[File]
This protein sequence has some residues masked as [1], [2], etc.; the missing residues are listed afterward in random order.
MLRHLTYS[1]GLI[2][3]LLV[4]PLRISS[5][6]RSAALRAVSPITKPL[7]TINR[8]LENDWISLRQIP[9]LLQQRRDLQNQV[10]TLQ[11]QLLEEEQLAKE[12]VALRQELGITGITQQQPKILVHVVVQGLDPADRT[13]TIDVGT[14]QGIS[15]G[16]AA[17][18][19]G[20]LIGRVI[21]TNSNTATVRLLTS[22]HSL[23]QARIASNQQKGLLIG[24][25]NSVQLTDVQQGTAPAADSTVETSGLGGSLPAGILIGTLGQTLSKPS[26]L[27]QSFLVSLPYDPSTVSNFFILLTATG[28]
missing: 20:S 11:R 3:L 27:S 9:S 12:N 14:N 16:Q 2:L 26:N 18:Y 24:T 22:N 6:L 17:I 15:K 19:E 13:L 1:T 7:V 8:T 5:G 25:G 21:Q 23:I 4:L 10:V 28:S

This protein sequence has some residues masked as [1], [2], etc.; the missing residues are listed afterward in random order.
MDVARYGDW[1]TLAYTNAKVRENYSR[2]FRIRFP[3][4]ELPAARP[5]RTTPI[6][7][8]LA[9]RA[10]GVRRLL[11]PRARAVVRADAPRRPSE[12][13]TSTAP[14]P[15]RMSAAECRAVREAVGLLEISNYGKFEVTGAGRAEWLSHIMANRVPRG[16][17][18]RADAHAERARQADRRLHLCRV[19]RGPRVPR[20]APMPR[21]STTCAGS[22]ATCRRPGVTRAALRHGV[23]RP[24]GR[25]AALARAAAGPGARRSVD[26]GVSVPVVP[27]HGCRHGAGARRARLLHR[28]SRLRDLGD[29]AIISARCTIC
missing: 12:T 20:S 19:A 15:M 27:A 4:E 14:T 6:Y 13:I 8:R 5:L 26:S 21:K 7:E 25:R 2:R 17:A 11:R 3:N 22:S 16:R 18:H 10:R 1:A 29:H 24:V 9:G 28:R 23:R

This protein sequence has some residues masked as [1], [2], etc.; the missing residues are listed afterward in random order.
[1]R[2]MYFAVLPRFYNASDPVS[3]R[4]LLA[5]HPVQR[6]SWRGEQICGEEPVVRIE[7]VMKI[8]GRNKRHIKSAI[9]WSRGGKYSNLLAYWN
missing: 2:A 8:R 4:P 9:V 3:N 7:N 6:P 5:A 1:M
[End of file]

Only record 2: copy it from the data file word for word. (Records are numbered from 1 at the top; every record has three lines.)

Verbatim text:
This protein sequence has some residues masked as [1], [2], etc.; the missing residues are listed afterward in random order.
MDVARYGDW[1]TLAYTNAKVRENYSR[2]FRIRFP[3][4]ELPAARP[5]RTTPI[6][7][8]LA[9]RA[10]GVRRLL[11]PRARAVVRADAPRRPSE[12][13]TSTAP[14]P[15]RMSAAECRAVREAVGLLEISNYGKFEVTGAGRAEWLSHIMANRVPRG[16][17][18]RADAHAERARQADRRLHLCRV[19]RGPRVPR[20]APMPR[21]STTCAGS[22]ATCRRPGVTRAALRHGV[23]RP[24]GR[25]AALARAAAGPGARRSVD[26]GVSVPVVP[27]HGCRHGAGARRARLLHR[28]SRLRDLGD[29]AIISARCTIC
missing: 12:T 20:S 19:A 15:M 27:A 4:E 14:T 6:Y 13:I 8:R 5:L 26:S 21:K 7:E 25:R 2:R 17:A 11:R 3:N 22:S 16:R 18:H 10:R 1:A 29:H 24:V 9:G 28:R 23:R